Basic object oriented concepts


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Basic Object Oriented Concepts in C++.

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Basic object oriented concepts

  1. 1. Basic Object Oriented ConceptsName: VINOD PILLAIEmail:
  2. 2. Object Oriented Programming Developments in software technology continue to be dynamic. This maid the software industry and software engineers to continuously look for new approaches to software design and development. Rapid advances appear to have created a situation of crisis within the industry.
  3. 3. Object Oriented Programming Major issues need to resolved:  How to represente real-life entites  How to ensure reusability and extensibility of modules  How to develop modules that are tolerant to any changes in future  How to improve software productivity and decrease software cost  How to improve the quality of software  How to manage time schedules
  4. 4. Object Oriented Programming Studies and other reports on software implementation suggest that software products should be evaulated carefully for their quality before they are delivered and implemented.
  5. 5. Software Evolution To built today’s complex software it is just not enough to put together a squence of programming statements and sets of procedures and modules; we need to incorporate sound construction techniques and program structures that are easy to comprehend, implement and modify. Since the invention of the computer, many programming approaches have been tried.
  6. 6. Software Evolution Such as Modular programming, top-down programming, bottom-up programming and structured programming. The primary motivation in each case has been the concern to handle the increasing complexity of programs that are reliable and maintainable.
  7. 7. C vs C++ C – Structured programming became very popular and was the main technique of the 1980. Structured programming enable programmers to write moderately complex programs fairly easily. However as the programs grew larger, even the structured approach failed to show the desired results in terms of bug-free, easy-to-maintain and reusable programs.
  8. 8. C vs C++ C++ - Object-Oriented Programming (OOP) is an appraoch to program organization and development that attempts to elimate some of the pitfalls of conventional programming methods by incorporating the best of structured programming features with several powerful new concepts.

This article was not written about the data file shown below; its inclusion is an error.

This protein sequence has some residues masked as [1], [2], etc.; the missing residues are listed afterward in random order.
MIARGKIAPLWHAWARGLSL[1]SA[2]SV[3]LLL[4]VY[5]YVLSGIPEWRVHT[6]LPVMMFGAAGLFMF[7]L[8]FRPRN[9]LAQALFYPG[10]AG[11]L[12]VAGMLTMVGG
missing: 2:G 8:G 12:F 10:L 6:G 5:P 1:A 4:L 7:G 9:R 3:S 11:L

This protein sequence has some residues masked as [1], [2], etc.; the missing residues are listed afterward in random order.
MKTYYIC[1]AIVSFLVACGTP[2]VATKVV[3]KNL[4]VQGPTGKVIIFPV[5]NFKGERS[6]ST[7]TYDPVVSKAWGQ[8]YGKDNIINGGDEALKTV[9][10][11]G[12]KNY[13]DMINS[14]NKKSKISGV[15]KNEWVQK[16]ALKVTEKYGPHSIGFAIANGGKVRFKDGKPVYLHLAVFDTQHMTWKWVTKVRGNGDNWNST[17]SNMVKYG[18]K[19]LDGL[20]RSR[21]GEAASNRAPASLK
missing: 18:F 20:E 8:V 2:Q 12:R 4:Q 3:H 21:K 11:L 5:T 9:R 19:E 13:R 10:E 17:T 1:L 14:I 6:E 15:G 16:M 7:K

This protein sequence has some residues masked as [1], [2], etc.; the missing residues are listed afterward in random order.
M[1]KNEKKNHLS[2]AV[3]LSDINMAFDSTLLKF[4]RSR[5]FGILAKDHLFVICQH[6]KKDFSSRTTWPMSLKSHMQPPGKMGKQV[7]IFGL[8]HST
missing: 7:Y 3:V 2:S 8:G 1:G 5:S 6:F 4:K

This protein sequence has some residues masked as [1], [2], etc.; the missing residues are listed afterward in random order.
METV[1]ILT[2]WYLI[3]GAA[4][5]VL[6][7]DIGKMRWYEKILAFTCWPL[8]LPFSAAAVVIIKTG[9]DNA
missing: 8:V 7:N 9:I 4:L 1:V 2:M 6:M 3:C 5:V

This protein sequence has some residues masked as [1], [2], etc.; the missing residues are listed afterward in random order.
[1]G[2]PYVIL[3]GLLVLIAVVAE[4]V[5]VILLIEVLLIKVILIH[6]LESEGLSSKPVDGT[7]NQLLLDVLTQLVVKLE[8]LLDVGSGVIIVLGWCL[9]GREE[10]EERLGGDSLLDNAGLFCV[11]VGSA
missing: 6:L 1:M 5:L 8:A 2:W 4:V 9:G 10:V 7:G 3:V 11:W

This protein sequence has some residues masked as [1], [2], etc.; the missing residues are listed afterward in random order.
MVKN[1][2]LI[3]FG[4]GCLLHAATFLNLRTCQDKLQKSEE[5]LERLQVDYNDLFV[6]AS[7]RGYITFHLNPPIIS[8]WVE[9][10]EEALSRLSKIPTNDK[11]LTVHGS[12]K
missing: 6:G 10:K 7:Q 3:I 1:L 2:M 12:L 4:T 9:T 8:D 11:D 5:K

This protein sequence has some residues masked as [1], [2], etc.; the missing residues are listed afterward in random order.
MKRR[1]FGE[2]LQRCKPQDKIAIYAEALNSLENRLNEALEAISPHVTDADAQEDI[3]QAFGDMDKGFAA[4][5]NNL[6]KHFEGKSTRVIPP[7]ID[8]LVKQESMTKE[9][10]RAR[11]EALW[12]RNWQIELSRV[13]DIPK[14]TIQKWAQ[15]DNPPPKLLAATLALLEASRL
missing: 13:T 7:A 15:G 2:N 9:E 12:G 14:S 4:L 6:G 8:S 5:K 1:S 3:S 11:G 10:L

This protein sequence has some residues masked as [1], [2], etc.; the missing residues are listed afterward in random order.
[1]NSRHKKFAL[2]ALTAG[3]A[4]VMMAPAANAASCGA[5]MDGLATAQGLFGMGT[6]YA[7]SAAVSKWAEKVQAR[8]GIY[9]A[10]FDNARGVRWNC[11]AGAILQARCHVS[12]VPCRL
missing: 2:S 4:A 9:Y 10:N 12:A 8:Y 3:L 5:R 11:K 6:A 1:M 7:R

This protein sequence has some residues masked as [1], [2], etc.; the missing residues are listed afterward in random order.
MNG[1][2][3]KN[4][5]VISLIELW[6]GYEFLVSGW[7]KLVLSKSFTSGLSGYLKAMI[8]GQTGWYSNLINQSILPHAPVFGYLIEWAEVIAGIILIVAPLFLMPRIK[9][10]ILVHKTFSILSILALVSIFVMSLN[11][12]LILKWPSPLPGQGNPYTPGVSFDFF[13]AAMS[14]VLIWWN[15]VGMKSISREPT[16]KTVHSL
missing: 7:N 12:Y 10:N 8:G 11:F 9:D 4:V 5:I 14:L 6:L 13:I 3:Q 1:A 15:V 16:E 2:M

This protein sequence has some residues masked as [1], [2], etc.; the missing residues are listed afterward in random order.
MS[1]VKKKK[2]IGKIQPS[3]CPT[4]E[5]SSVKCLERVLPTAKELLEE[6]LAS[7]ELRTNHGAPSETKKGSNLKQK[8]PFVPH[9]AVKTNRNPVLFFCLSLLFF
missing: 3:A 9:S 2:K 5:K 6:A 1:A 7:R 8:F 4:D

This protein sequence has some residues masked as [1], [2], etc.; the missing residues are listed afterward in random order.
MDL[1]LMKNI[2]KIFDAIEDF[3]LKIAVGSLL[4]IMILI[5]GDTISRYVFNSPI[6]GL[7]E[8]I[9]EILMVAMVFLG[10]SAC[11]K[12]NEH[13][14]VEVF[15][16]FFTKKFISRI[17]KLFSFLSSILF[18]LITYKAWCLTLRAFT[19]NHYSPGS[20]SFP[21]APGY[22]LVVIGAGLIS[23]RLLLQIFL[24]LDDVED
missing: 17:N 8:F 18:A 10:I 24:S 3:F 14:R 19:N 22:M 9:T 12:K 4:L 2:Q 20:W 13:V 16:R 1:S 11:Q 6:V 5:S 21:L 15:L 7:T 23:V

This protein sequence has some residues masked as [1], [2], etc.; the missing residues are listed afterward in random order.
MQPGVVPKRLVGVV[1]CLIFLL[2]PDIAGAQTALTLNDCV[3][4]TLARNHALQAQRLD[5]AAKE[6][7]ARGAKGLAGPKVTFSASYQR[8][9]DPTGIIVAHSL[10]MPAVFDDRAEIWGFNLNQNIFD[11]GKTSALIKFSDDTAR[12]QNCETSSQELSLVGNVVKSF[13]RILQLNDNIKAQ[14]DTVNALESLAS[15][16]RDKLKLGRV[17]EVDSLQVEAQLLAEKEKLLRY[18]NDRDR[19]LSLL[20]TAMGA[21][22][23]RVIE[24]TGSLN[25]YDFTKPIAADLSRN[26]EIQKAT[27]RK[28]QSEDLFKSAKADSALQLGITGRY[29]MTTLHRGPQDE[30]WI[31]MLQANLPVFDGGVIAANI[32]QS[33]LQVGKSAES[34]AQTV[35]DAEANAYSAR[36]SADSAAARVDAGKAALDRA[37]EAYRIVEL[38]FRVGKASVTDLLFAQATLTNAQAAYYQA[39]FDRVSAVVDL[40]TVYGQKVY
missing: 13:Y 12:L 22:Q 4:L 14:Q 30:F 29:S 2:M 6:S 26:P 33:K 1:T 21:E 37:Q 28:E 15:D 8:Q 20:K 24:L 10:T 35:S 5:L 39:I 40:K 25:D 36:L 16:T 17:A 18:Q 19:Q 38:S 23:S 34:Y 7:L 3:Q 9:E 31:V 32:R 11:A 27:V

9. 9. Procedure-Oriented Programming Conventional programming using high level language such as COBOL, FORTRAN and C is commonly known as Procedure-oriented programming. In the Procedure-oriented approach the problem is viewed as a sequence of things to be done such as reading, calculating and printing. The primary focus is on functions.
  10. 10. Structure of Procedure-oriented Main Program Function 1 Function 2 Function 3 Function 4 Function 5
  11. 11. Procedure-Oriented Programming Procudure-oriented programming basically consists of writing a list of instructions for the computer to follow and organizing these instructions into groups known as functions. We normally use a flowchart to organize these actions and represent the flow of control from one action to another. More importance to functions very little attention to data that are being used by the functions.
  12. 12. Structure of Procedure-oriented Global data Global data Function 1 Function 2 Function 3 Local data Local data Local data
  13. 13. Procedure-Oriented Programming What happens to data? How are they affected by the functions that work on them? In multi-function program many important data items are placed as global so that they may be accessed by all the functions.Each function may have its own local data. In large program it is very difficult to identify what data is used by which function. In case we need to revise an external data structure we also need to revise all function that access it.
  14. 14. Object-Oriented Programming OOP treats data as a critical element in the program development and does not allow it to flow freely around the system. It ties data more closely to the functions that operate on it, and protects it from accidental modification from outside functions. OOP allows decomposition of a problem into a number of entites called objects.
  15. 15. Organization of data & function OOP Object A Object B Object A Object B Data Data Functions Functions Object C Data Functions
  16. 16. Striking features of OOP Emphasis is on data rather than procedure. Programs are divided into what are known as objects Functions that operate on the data of an object are tied together in the data structure Data is hidden and cannot be accessed by external functions Objects may communicate with each other through functions New data and functions can be easily added whenever necessary.
  17. 17. Object-oriented programming Object-oriented programming is an approach that provides a way of modularizing programs by creating partitioned memory area of both data and fucntions that can be used as templates for creating copies of such modules on demand. Object is considered to be a partitoned area of computer memory that stores data and set of operations that can access that data.
  18. 18. Basic concepts of OOP Objects Class Data Abstration Data Encapsulation Inheritance Polyomorphism Dynamic binding Message PassingThe three pillars of object-oriented development: Encapsulation, Inheritance, and Polymorphism.